Lots of peoples had been asking on how I paint anime style trees in my landscape painting. I am still not really good in this area, but here is a simple write up on my workflow, and some info on what I had notice from observing trees painting in anime.
Heads up! I suffer from partial colorblindness and never went to any art school. Technique and theory in this tutorial might not be correct. This is also not an in-depth step by step tutorial and it is meant for people that have some knowledge on Photoshop.
A lot of times, anime style background art are paint with traditional medium such as poster, water color (Studio Ghibli, Yamamoto Nizou, Oga Kazuo). But as technology improve, there are more and more background art being paint in digital (Comix Wave, Makoto Shinkai), mainly to save time and layers are easier to seperate for compositing. Although we are painting digitally, we still want to achieve the traditional painterly feel as much as we can.
Brush Tip ShapeSo, what is the brush tip shape? A single leaf shape or bunch of leaves?
There are no correct or wrong answer for this. Each of this brush tip can be use for different purpose, You can use the "leaves" / "trees" brush to paint the tree. Then use the "leaf" brush to add in smaller details.
Sometime, we read about tutorial on using "triangle" shape for the leaf, but often fail to explain why triangle. From my observation, triangle shape are probably use to mimic the traditional painting of foliages with a round tip brush, as shown in the image above. Not the best image to show the triangle, but from this image alone, we can safely said that the brush tip shape doesn't really need to be in a perfect leaf shape.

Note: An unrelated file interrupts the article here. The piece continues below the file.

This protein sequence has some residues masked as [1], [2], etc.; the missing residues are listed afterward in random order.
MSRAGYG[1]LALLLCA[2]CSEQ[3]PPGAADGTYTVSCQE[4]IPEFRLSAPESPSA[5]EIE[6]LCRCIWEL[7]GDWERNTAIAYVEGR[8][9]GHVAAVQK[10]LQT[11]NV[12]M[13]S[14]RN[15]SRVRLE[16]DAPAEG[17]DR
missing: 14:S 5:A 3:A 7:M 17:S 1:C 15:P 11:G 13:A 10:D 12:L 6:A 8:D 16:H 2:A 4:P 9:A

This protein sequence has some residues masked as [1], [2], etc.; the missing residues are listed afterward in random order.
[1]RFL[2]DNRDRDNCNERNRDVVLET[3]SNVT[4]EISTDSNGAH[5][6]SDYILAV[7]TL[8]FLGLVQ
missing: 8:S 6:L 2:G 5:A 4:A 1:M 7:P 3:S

No wrong or right on which one you choose. But the imperfect leaf shape seem to fulfill our need for the painterly feel better.
Looking at anime treesBelow are closeup shot of tree paintings from Studio Ghibli anime. We might want to draw the brush tip shape base on shapes like these (for the painterly feel). Notice the triangle shape?
Also look at the distance trees. no more visible leaf shape in a lot of times. This is same in real life as well, harder to see leaves when trees are further away.
Brush SettingsSince we are doing digital painting, we could let the software to help speed up our painting process. The brush tips options that we want to play with are size, rotation (angle), roundness, flip x, flip y, scattering. You can use the Jitter (random/noise/fuzzy) option to control these settings.
But sometime we might use other settings such as pen direction to control the angle of brush tip. Most useful when painting grass on hill slope or ivy / vines.
You can also use Color Dynamic to shift the Hue, Saturation or Brightness. I usually keep the value for color option very low, as I want to control the color myself.
Remember you dont need to enable all this options. Just experiment a bit, and find your own favourite settings.
Looking at real treesBefore moving further into the topic, lets look at some photo I took. While painting trees, we want to pay attention on the shading so it give the impression/hint of tree branches.
A lot of tutorial will tell us to imagine the tree as a group of multiple sphere tie together, and shade it that way depend on the direction of sun light. This is the simple way, but not always the case, as there are different types of trees with different shapes. (Pine trees look more like con obviously)